3. Enhance student success to preserve academic reputation. By harnessing intelligent technologies, universities can significantly influence student success. For example, machine learning and predictive analytics can work iteratively through mountains of data on students on who dropped subjects, transferred, or have issues in learning systems. This can uncover students whose performance may decline so that universities can intervene before it happens.
  4. Reimagine university processes to fuel growth and innovation. While universities are focused on their core mission of education, it needs to be supported through the efficient and effective running of the core supporting operations – budgeting, finance, procurement, expenses, etc. A considerable percentage of a university’s funding comes from grants and donations from governments and corporates. Hence expenditure transparency and proper governance are of paramount importance. Key stakeholders need the real-time and accurate insights into the state of business, with the agility to take required decisions and actions.
  5. Engage the workforce to drive your people towards common goals. A PwC report shows that data-driven decisions is the number one HR capability required to create a thriving future. And business leaders agree. In a data-driven university, talent is optimized. Recruitment and reward are equitable and unbiased – based on insights from big data and advanced analytics. Coaching opportunities are harnessed at the right moments to motivate talent. Skill gaps are predicted and filled from appropriate talent pools. Career paths are charted to fulfil ambitions while meeting organizational goals. As automation eliminates some work, digital tools help universities identify optimal redeployment areas – based on personalized preferences. Across campuses, higher education institutions create a unified culture that drives its people towards common goals.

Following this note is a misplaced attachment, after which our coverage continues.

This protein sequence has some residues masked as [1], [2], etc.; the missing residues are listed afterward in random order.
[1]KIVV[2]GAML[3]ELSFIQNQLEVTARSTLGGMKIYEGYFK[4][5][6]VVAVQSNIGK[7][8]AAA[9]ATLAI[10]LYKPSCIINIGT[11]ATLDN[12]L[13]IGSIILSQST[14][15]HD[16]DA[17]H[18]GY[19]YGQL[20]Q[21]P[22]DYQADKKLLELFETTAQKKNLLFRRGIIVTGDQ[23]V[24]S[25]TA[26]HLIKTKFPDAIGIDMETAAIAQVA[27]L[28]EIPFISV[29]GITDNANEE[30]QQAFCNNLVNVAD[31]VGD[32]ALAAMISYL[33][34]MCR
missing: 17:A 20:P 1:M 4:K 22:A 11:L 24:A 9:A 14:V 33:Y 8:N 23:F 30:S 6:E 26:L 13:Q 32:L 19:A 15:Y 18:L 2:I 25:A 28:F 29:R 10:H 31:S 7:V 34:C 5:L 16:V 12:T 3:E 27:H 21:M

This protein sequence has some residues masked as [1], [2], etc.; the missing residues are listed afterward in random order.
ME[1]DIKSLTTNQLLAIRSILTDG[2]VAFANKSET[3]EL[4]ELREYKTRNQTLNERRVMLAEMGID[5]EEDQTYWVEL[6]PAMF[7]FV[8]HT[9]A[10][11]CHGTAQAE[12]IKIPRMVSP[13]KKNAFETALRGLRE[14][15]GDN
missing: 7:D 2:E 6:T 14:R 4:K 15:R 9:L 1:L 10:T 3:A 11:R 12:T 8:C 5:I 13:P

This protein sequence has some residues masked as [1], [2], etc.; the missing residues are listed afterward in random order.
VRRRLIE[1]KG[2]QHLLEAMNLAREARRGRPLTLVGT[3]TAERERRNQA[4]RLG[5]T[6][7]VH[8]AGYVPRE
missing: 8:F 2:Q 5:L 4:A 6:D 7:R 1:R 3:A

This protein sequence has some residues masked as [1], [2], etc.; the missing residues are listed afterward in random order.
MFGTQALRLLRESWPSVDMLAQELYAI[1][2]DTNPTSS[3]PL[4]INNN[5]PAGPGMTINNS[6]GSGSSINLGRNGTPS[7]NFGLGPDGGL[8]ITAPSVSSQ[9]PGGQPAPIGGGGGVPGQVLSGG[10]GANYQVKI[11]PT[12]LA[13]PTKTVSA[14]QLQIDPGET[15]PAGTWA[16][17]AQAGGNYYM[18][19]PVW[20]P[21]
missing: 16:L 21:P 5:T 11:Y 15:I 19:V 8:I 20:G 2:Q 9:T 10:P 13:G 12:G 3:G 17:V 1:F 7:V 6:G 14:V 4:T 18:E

Winning hearts and minds while staying competitive

These examples are but a few ways a university can tap on technologies to demonstrate its commitment to quality, innovation, integrity and transparency. This directly contributes to its competitiveness and reputation.

As the debate on whether universities should be ranked continues, one thing’s clear. Higher education institutions committed to innovating digitally will be higher up in those lists. But that’s not just it. These institutions will also win the hearts and minds of their students, faculty, and workforce. Plus, earn the respect of other university stakeholders. They’ll also fulfil their missions as catalysts of knowledge, wisdom, innovation and discourse. These, I believe, are outcomes worth fighting for.